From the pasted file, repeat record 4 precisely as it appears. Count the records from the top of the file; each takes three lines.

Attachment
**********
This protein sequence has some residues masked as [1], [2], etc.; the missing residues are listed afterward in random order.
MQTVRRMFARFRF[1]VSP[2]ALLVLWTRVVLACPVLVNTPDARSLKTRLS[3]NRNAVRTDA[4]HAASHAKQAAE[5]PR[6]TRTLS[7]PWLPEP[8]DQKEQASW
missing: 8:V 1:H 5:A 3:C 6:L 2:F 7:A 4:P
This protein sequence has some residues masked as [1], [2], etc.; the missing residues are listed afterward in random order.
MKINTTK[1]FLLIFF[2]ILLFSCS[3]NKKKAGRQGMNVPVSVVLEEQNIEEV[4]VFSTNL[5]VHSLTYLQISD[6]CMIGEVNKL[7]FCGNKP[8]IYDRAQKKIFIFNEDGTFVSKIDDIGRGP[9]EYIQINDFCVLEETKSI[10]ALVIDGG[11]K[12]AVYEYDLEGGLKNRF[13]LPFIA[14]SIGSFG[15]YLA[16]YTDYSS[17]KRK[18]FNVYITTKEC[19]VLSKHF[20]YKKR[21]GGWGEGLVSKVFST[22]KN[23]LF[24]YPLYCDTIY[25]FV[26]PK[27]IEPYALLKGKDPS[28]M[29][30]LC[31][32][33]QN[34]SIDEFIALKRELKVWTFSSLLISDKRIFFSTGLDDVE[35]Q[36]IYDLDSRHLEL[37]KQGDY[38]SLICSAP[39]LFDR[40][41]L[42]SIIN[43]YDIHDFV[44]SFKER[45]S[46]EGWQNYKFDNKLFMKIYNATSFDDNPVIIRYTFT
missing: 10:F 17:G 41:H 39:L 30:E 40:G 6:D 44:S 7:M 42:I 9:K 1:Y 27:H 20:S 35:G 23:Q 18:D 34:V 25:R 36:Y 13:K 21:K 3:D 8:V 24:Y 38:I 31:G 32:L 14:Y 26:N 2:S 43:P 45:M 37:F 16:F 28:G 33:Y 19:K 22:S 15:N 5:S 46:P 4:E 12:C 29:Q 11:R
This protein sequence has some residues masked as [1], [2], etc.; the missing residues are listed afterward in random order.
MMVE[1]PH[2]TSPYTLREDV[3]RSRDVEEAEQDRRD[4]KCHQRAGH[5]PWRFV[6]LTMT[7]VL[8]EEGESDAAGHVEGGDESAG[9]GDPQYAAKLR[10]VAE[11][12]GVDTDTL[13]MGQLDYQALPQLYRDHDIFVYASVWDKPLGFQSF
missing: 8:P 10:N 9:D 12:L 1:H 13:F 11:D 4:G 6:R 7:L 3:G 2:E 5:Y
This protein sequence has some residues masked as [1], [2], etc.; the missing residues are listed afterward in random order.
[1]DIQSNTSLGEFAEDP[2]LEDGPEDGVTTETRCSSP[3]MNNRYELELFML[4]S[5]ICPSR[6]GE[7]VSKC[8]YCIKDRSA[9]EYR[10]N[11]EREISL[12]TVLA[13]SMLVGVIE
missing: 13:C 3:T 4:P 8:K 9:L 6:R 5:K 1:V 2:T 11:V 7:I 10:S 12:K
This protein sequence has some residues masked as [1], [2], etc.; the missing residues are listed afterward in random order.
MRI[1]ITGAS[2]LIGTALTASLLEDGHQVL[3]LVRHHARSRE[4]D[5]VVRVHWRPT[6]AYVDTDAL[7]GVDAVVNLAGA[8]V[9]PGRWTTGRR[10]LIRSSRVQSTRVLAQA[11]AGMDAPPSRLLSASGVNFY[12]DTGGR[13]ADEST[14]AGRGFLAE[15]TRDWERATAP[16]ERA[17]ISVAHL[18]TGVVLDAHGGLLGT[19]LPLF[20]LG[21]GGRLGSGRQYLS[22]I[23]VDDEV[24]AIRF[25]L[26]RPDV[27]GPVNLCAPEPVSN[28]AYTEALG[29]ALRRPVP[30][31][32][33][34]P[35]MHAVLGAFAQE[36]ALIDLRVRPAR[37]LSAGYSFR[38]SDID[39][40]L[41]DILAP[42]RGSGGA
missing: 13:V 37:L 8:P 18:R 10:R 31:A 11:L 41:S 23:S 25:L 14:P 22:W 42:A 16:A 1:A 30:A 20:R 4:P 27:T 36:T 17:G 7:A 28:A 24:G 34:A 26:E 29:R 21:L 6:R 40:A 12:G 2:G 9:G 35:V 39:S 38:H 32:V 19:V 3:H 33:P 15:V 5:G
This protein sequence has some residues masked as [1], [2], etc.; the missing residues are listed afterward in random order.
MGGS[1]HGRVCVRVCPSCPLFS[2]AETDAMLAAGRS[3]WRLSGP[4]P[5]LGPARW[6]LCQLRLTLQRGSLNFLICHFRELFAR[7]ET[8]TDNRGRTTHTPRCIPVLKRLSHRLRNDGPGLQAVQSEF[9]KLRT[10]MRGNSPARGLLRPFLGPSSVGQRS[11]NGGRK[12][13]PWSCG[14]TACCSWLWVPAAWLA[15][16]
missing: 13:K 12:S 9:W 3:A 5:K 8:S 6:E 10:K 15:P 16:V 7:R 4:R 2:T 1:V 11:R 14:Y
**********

This protein sequence has some residues masked as [1], [2], etc.; the missing residues are listed afterward in random order.
[1]DIQSNTSLGEFAEDP[2]LEDGPEDGVTTETRCSSP[3]MNNRYELELFML[4]S[5]ICPSR[6]GE[7]VSKC[8]YCIKDRSA[9]EYR[10]N[11]EREISL[12]TVLA[13]SMLVGVIE
missing: 13:C 3:T 4:P 8:K 9:L 6:R 5:K 1:V 2:T 11:V 7:I 10:S 12:K